The Venus flytrap is generally green in color with reddish hues. However, if you see your Venus flytrap turning yellow, it signifies that the plant is undergoing some sort of change.
The plant starts to change its color, and the traps fall off to adapt to the conditions and save energy. It happens due to change in growing conditions, and if left untreated, it may cause the plant to weaken and eventually die off.
Why is my Venus fly trap turning Yellow?
So, let us explore some of the factors which may cause your Venus flytrap to turn yellow –
- Water Type
- Watering Frequency
1. Water Type
The Venus flytrap needs pure water to survive. Tap water contains dissolved minerals that may be assimilated by the plant or the soil on watering. So, if you use tap water to water your plant, you are likely to oversaturate the plant with nutrients.
This prevents the plant from absorbing the required food and causes it to turn yellow. To prevent this, use distilled water or reverse osmosis water to ensure that the Venus flytrap receives the pure water it requires to flourish. You can read more detailed guide on how to water Venus fly trap.
2. Watering Frequency
Although Venus flytrap grows in a tropical climate and requires constant moist water to help grow well, it can be susceptible to being overwatered. Excessive watering may cause the Venus flytrap to drown, especially if your pot has improper drainage. It prevents the plant from carrying out the essential life processes and causes it to turn yellow.
The ideal solution is to reduce the watering frequency of the Venus flytrap. Only water it to keep the soil moist and ensure proper drainage to prevent stagnation of water. Essentially, your Venus flytrap requires watering once or twice a week in the summer and once or twice a month during the winter when it is undergoing the dormant period.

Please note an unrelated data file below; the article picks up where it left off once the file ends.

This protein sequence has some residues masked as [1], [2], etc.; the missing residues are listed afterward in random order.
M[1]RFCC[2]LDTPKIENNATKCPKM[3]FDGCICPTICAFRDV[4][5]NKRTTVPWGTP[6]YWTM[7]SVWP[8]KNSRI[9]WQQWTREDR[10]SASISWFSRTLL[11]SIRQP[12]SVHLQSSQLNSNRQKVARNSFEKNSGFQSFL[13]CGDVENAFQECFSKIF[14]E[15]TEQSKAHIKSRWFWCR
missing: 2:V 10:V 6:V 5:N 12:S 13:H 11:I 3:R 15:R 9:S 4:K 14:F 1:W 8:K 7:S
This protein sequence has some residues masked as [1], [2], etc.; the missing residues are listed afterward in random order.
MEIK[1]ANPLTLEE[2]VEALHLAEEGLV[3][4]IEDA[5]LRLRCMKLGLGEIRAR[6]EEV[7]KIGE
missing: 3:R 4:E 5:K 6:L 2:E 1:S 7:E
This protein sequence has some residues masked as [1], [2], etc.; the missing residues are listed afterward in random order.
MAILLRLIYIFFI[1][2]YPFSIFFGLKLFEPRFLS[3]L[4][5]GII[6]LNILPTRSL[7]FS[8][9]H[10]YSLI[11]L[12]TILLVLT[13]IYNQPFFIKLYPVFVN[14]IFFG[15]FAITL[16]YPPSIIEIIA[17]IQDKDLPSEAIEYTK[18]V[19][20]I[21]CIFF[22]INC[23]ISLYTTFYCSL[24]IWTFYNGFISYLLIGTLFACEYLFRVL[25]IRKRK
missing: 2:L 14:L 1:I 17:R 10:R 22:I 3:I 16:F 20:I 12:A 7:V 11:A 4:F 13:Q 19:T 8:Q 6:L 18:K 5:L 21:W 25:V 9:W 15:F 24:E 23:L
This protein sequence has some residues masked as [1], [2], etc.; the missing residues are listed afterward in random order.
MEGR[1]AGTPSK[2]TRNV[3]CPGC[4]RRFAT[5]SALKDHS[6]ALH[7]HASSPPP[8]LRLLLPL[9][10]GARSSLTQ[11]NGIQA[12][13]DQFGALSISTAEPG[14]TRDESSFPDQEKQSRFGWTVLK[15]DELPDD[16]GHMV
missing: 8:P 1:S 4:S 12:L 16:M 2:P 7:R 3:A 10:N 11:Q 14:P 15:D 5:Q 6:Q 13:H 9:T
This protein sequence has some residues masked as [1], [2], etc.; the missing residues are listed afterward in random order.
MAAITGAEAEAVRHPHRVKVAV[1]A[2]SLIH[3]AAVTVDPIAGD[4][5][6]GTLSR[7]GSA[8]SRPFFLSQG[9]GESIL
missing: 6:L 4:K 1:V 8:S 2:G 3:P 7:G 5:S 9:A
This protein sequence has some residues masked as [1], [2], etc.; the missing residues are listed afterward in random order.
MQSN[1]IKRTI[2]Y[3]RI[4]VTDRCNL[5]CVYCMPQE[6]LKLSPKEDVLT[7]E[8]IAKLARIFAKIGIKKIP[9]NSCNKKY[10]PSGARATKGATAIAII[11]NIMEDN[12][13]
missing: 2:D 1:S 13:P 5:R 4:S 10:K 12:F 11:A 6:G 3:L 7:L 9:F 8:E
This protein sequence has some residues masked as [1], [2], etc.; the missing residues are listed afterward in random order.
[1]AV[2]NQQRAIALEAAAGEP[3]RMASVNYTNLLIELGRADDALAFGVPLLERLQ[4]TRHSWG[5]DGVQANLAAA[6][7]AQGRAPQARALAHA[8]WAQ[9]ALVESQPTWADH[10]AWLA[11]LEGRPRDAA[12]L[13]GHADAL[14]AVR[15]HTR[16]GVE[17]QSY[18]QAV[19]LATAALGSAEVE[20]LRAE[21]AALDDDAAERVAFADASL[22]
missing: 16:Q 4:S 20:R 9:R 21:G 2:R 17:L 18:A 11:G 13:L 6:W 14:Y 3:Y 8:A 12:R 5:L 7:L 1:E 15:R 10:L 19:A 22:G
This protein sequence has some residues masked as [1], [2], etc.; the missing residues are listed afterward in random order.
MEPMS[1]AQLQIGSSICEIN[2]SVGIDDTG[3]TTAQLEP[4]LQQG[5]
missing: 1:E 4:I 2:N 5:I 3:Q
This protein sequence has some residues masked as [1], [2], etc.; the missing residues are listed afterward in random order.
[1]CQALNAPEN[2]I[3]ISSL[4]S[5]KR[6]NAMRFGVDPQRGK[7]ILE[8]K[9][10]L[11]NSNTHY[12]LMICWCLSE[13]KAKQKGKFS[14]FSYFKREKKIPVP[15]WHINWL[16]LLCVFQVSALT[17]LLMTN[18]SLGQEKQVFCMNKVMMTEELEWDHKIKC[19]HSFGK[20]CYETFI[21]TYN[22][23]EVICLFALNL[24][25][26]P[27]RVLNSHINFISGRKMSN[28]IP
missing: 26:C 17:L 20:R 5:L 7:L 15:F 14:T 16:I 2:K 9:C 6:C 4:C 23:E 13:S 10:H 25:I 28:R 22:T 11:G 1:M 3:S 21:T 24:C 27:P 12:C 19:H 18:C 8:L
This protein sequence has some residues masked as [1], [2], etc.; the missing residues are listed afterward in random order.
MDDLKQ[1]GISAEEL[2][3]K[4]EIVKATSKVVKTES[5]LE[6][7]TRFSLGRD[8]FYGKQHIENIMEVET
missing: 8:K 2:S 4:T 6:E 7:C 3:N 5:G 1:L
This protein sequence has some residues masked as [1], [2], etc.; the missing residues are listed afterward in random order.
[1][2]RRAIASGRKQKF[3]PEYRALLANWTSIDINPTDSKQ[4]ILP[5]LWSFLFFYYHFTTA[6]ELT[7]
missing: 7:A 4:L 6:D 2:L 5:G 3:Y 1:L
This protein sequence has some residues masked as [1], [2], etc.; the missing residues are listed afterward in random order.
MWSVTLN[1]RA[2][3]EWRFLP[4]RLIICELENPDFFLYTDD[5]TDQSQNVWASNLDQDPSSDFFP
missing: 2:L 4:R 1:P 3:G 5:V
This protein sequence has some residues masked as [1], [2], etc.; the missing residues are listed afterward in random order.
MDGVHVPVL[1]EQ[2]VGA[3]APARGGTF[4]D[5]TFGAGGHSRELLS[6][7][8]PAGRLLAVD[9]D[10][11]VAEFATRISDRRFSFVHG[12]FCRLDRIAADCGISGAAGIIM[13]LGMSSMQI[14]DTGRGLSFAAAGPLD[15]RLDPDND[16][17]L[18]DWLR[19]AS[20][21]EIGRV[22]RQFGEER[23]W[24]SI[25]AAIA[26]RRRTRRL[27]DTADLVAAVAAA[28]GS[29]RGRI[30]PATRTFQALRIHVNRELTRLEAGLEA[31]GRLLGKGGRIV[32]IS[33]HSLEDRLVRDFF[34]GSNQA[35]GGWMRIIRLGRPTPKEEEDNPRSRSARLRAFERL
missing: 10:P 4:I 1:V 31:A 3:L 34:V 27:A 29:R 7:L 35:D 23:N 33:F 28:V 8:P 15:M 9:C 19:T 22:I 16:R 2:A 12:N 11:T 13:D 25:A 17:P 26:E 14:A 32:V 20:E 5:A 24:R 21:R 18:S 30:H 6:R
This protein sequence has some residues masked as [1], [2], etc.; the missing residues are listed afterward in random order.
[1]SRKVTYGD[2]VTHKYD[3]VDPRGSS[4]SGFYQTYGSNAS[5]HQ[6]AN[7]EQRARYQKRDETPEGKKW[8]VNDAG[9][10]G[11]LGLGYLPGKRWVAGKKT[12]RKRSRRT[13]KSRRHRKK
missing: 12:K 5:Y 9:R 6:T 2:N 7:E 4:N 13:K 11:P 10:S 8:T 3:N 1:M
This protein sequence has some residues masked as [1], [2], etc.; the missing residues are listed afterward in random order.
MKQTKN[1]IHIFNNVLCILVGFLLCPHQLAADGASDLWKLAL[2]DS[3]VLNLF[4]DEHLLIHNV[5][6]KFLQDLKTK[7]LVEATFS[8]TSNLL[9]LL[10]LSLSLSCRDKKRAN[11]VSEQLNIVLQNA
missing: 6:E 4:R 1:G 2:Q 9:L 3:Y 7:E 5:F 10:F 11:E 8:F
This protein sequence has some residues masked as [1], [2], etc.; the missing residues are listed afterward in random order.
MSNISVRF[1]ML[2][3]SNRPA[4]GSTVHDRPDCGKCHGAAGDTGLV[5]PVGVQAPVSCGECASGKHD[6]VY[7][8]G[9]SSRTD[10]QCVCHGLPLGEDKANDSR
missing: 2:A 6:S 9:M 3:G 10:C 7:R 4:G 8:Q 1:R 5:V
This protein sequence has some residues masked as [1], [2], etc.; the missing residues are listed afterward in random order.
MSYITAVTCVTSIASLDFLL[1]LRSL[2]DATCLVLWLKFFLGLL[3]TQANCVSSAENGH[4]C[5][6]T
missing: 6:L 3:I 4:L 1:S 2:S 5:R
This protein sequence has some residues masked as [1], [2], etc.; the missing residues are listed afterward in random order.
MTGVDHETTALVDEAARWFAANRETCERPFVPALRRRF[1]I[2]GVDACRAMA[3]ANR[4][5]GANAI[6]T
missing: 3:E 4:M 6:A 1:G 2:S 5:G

The Venus flytrap requires adequate lighting to help grow well. If your Venus flytrap is growing in the shade for too long, likely, the plant would not be able to carry out the essential function of photosynthesis. It causes a lack of food in the plant, and the color of the plant pales to a shade of yellow.
If your plant is kept outdoors, immediately move it to a place where it receives abundant sunlight for at least four hours a day. However, be careful as excess sunlight may cause sunburns to the plant. If your plant is kept indoors, place it near a south-facing window to ensure that it receives adequate indirect light throughout the day.
Using the right kind of soil is very important to ensure the proper growth of your Venus flytrap. If you use normal soil or store-bought potting mixes that are rich in nutrients, you would likely oversaturate the plant with nutrients. It prevents the plant from assimilating the required nutrients and causes it to turn weak and yellow.
The best solution is to repot the Venus fly trap plant in a homemade potting mixture consisting of equal parts of peat moss and perlite. This mixture contains less organic nutrients, minerals and is acidic.
Thus, these are the steps to help you nurture your yellowing Venus flytrap back to its original color and form.